Cryptark
Have your say
0
10

Occasionally a game lands in my review inbox that’s such a joy to play that the whole writing-about-afterwards aspect goes straight out the window.  I’ve been going at Cryptark hammer and tongs for the past four days and have only now managed to wrench myself free of the gamepad and pick up the keyboard instead.

Cryptark is an ultra-modern take on a format that’s literally as old as Unix itself – delve deeper into a procedurally-generated dungeon, gather booty and gradually prepare yourself for a mighty final battle at journey’s end.  Having seized hold of this timeless format, a number of favourite tropes have been expertly bolted onto it (think space hulks, a lovable rag-tag crew, a weapons budget to control, all thumping good stuff) and give the whole game a satisfying, well-oiled, sturdy slickness.  The game levels are oppressive and atmospheric, the lighting moody, the soundtrack thudding and the mechanics are devilish.  And most importantly, it’s fun.

Sure, being Early Access it’s still evolving.  Among the feature requests both humble and outrageous are a smattering of complaints from players caught between the twin pincers of a punishing difficulty level and a frankly unreasonably short time limit allowed for each level.  Now, I love hard games.  They make the world go round.  Unless it’s in fact a story masquerading as a game it should be a healthy challenge.  Cryptark would be wavering just on the right side of the sweet spot were it not for the time limit, after which you begin rapidly bleeding credits in “late fees”, which often result in the player completing a level with even less money than they started it with.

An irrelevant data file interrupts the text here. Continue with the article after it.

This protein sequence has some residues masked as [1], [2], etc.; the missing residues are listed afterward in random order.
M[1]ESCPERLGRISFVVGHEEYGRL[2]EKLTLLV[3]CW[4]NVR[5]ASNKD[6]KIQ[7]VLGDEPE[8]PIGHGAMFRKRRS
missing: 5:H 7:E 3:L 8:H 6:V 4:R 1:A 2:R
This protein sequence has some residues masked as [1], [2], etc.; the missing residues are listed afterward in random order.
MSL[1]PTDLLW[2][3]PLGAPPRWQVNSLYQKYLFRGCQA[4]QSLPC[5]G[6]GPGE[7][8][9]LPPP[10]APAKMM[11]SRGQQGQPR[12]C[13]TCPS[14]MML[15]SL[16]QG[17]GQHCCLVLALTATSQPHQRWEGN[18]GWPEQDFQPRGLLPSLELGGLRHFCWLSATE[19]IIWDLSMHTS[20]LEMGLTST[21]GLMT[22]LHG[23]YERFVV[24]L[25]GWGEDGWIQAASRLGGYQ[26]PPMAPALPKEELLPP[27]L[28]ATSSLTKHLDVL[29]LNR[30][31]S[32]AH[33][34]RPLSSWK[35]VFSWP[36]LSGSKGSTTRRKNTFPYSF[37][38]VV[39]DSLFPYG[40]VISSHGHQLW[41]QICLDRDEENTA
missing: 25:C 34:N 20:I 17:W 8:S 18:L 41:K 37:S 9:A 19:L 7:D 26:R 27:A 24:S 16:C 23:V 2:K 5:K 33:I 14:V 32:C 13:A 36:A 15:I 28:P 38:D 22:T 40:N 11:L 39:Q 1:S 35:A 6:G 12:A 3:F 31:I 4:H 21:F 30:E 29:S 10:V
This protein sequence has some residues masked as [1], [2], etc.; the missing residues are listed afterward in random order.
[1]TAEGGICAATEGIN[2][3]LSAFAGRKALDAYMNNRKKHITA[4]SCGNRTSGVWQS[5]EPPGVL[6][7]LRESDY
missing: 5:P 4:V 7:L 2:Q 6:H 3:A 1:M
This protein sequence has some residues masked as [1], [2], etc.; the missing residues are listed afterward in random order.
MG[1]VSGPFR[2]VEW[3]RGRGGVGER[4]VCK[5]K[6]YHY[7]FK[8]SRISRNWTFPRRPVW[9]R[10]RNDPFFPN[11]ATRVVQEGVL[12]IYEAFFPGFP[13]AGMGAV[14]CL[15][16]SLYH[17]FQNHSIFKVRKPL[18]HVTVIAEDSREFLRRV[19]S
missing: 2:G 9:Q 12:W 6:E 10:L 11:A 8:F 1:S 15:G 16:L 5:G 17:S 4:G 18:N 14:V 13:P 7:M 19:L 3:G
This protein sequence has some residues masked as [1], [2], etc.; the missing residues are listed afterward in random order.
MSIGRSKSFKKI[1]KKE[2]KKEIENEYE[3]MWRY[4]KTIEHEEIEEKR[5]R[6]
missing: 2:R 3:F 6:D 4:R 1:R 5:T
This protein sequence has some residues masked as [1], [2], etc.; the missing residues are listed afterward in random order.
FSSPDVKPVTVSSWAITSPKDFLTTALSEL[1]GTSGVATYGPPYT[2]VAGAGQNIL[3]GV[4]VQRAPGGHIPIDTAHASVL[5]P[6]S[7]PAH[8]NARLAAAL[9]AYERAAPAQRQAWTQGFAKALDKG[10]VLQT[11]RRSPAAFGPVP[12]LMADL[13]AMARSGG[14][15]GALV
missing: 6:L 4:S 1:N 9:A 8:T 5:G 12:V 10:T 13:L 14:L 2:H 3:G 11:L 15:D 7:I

Not only is this a slightly limp-wristed and in my opinion unnecessary piece of false jeopardy (God knows there’s jeopardy enough once the hot lead starts to fly) but it’s also incompatible with the endless variety of complex levels, dead ends, choke points and roundabout routes the game throws at the player.  A perfect storm of finite ammunition, distant objectives and prolific enemy drone factories can make certain levels, even with the wanton expenditure of all the high-tech ordnance in the world, nigh-impossible.  A cautious and methodical approach is the only way to tackle these monsters but with a six-minute time limit, you can forget it.

Games like Diablo II are exemplars of the magic that happens when procedurally-directed gaming is perfected.  Throw in the occasional set piece, sprinkle a fortuitous super-weapon or two and above all maintain a meticulous watch against the kinds of unwinnable traps that are the only blight on Cryptark’s otherwise engrossing landscape.  A great irony of certain of these rogue-like games is that by making levels randomly-generated you can end up with something desperately samey and at times desperately frustrating, with only the occasional foray into gaming bliss.  The key is in the phrasing – there’s a gulf of difference between “random” and “procedural” and if Cryptark could only push its level design from the former to the latter then this would be a truly worthy title.